What I didn’t see – Uganda part 6

by , on
Jan 28, 2014

If you need the rest of the story, it can be found here.  Happy reading.  ~ Holly

From our interaction with Ellya at the clinic, I learned he had lost a wife and a child.  Now he had a child with cancer.  Without question, he had endured more heartache than I could fathom.

I have to admit that when I first heard about the condition his children were living in I was indignant.  When one of our translators returned from the village where Ellya lived she reported a one-room hut that was falling apart and had no door.  There was no food for them to eat and their clothing was filthy.  As she questioned neighbors there were reports of the children being left to fend for themselves while their father spent what little resources they had on alcohol.


And that’s when I got on my high horse.  I mounted it and proudly rode around looking down my nose at this man who I didn’t even know.  He should be more concerned with caring for his remaining children than with getting plastered.  I looked at him with disdain, feeling as though he were beneath me.  Beneath me not because of his meager life in a third-world country but because he wasn’t caring for his children.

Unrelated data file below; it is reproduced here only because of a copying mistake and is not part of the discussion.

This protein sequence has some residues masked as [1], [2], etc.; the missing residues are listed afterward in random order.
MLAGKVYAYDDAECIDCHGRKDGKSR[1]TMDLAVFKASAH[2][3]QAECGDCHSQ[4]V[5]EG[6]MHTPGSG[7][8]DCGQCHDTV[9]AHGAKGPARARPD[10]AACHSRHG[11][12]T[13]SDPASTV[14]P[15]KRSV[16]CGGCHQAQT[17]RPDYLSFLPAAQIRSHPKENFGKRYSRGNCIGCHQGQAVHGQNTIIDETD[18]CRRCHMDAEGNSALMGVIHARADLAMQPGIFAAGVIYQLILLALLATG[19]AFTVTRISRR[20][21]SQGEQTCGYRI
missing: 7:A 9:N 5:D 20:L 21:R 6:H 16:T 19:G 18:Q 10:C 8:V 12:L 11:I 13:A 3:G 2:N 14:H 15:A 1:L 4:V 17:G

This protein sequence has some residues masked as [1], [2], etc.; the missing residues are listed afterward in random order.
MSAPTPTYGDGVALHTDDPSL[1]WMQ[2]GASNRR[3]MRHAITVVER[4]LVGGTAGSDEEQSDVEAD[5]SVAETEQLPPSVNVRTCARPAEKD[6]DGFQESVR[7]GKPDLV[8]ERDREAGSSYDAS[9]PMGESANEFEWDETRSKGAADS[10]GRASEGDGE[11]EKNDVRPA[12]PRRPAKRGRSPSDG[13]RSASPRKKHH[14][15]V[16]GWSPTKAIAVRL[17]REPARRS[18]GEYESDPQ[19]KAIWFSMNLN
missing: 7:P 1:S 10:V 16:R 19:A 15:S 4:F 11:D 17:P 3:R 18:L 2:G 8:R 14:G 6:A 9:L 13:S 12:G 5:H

When interacting with him I tried to wear my non-judgmental face but my scorn simmered underneath.  Thoughts of how he should be doing things, how I would handle the situation, and all the ways he was falling short as a parent kept me from seeing him as an equal.

I knew my thinking wasn’t fair but I couldn’t seem to stop it.  No matter how hard I tried I could only see what he was doing, not who he was.  He was a drunk.  He neglected those who relied solely on him.

He avoided.

                             He abandoned. 

                                                                    He failed.